What Students Have to Say About Skills-Based Health Education
Editor’s note: Still teaching a content-based health curriculum? Choices teacher-adviser Amy Lauren Smith—a sixth to eighth grade health teacher at the Shanghai American School in Shanghai, China, and the brilliant mind behind our Teacher’s Guide each month—makes the case for why you should switch to skills-based education.
Almost nine years ago, I packed up everything and left my small town in Southern California to teach middle school health in Shanghai, China. Though I’d be teaching in a foreign country, it was an American school with international expat students, so I figured my go-to lessons and projects would transfer well.
But the reality was very different from what I expected. The health concerns of my middle school students who were living abroad and attending a high-pressure prep school differed drastically from the concerns of the high school students living in my hometown. I was going to need a whole new curriculum.
Without official content standards to work off of, I was able to survey the students to find out what their top health concerns were and adapt my lessons accordingly. The beauty of the National Health Education Standards is that they’re skill-based and adaptable to meet the needs of any student population.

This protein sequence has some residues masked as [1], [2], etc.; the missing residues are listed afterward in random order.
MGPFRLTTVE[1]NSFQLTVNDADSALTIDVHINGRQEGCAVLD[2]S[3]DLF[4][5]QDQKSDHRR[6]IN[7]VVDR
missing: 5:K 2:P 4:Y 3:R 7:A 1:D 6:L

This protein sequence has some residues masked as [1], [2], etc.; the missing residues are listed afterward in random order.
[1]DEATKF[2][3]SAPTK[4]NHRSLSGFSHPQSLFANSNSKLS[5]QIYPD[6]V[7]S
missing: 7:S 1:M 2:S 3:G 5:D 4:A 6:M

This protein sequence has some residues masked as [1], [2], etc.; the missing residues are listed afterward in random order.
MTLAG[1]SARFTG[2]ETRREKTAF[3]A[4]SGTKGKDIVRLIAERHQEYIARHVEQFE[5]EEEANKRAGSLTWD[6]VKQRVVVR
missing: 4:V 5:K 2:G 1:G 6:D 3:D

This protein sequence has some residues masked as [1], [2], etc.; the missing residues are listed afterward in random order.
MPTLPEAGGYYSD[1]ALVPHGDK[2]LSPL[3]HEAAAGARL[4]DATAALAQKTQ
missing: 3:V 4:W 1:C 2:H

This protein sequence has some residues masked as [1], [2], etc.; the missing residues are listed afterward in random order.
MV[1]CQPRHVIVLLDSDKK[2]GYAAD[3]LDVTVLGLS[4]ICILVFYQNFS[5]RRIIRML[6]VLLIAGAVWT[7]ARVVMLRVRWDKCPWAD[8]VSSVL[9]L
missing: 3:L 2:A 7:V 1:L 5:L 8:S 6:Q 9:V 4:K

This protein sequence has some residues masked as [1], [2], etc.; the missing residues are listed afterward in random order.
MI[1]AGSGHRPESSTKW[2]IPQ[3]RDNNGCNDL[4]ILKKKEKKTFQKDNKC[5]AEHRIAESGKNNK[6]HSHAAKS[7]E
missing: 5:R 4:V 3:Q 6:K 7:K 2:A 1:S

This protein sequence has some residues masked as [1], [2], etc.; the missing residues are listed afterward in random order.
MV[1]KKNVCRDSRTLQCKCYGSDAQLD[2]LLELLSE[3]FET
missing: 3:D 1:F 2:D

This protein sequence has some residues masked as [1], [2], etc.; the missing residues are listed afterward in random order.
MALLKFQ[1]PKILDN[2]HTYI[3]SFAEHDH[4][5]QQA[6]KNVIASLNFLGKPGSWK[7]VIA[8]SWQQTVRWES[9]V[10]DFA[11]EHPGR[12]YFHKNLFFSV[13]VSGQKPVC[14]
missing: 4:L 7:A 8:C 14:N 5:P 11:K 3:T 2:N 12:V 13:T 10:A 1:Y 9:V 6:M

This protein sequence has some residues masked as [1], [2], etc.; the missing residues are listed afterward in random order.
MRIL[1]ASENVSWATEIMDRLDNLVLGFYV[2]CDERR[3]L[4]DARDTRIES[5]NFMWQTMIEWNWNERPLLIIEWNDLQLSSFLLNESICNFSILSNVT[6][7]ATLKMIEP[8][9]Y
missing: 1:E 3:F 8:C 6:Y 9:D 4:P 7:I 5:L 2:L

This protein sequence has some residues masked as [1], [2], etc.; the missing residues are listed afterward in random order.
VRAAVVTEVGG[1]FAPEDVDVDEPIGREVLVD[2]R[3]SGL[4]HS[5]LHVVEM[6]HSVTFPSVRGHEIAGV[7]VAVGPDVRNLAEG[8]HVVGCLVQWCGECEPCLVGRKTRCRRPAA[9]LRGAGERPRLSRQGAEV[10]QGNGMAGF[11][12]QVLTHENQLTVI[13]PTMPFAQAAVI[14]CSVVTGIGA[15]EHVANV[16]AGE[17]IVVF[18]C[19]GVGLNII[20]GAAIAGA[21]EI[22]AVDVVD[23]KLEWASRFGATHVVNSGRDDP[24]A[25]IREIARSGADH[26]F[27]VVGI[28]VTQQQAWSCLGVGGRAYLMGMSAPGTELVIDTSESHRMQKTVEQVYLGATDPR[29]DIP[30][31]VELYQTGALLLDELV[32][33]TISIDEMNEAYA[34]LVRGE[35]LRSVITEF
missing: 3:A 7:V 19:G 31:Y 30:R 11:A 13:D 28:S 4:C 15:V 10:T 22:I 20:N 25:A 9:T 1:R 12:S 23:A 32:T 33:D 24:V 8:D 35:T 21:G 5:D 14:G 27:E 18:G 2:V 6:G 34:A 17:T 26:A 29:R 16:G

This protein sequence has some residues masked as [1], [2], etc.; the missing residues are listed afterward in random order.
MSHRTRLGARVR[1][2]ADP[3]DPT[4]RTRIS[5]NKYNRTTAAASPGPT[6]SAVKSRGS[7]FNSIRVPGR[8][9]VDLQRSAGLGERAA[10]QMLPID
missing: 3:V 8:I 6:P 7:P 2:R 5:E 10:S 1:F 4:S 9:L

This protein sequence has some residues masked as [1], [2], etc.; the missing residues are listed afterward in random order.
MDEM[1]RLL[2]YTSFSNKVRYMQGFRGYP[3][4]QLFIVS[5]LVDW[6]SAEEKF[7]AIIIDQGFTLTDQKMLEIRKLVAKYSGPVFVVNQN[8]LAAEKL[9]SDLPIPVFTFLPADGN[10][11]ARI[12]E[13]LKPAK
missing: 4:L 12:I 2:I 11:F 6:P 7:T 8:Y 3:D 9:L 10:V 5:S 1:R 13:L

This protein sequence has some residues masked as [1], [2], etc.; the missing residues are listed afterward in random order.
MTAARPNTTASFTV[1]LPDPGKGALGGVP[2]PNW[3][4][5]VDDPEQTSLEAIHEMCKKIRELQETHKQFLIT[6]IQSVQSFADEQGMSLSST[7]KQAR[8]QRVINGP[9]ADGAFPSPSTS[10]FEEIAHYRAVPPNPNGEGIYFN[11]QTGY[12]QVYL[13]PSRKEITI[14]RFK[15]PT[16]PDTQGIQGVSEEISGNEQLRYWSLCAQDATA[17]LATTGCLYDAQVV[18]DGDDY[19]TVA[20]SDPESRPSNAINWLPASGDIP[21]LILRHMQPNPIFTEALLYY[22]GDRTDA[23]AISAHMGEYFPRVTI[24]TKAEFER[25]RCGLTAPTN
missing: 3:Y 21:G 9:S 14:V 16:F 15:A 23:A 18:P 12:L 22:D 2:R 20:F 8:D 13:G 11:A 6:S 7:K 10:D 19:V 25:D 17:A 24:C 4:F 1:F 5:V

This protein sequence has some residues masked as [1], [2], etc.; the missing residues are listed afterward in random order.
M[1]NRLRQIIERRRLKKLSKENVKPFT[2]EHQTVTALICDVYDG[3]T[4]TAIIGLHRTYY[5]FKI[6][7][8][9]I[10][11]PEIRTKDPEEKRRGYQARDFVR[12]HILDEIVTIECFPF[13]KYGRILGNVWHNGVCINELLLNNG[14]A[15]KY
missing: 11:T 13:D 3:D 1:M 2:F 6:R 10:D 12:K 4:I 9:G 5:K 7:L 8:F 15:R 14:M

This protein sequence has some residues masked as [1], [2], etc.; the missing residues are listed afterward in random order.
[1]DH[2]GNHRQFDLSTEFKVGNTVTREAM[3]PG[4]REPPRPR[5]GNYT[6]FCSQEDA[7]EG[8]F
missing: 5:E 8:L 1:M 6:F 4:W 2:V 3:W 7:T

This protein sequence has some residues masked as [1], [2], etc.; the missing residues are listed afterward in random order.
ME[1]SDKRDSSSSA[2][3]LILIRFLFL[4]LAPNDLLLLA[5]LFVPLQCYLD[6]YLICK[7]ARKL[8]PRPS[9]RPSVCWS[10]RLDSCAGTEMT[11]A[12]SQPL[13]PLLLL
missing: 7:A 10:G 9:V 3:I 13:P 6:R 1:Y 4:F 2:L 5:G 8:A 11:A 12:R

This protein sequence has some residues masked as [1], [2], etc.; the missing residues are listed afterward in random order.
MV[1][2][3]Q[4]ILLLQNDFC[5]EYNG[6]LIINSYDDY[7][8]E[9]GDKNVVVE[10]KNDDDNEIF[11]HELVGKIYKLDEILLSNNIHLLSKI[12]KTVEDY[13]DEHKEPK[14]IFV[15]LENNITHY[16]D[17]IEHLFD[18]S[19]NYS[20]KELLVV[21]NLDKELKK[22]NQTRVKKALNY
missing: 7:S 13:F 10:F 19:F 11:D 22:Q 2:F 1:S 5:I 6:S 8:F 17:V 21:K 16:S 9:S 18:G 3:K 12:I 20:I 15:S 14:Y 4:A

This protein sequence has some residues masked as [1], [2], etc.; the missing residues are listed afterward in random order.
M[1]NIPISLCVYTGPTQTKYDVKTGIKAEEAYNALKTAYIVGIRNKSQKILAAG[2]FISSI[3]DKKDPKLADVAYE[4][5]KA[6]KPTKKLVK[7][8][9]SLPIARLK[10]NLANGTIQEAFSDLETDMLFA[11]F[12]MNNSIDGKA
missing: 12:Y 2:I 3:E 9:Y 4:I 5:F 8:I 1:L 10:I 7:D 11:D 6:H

This is key for so many reasons, especially since health concerns shift dramatically between students from state to state, school to school, and even from year to year. If you get tied to content you’ve been teaching for several years, you’re missing an opportunity to truly help your students by equipping them with the health literacy skills they’ll need to make the right choices both now and well into the future.
As skills-based health education is still in the early stages, we don’t yet have solid proof that this common sense, adaptable approach is the best way to reach all of our students. Luckily, teaching at a PK-12 school gives me a chance to check back in with former students to ask for their opinion on skills-based health. How does it work, why is it important, and what exactly do they remember about the skills that they’ve learned?
Here’s what they had to say:
The old version of health is more like you get the scenario, and they tell you what to do. Whereas now we learn it in a way that’s opposite from before, where the scenarios are varied and you don’t know what’s going to come, but you have these ways you can think critically about what you’re going to do, which is more like how it happens in real life.
-Zini, ninth grade
The benefit of skills-based health education is that it can be applied to many different areas of learning and life, not just health class. For example, we are making a Shark Tank presentation in Social Studies class. We can use our decision-making skills we learned in health to make the right decision for our business plan. Also, health concerns are constantly changing and everybody is unique, so content-based learning may not be applicable in a few years and it may not be applicable to everyone. On the other hand, skills-based learning can help everyone in any situation.
-Laurel, eighth grade
I’m not sure I could have put it any better.
Ready to make the switch? Start with these seminal texts by the top experts in the field: The Essentials of Teaching Health Education by Sarah Benes and Holly Alperin, and Skills-Based Health Education by Mary Connolly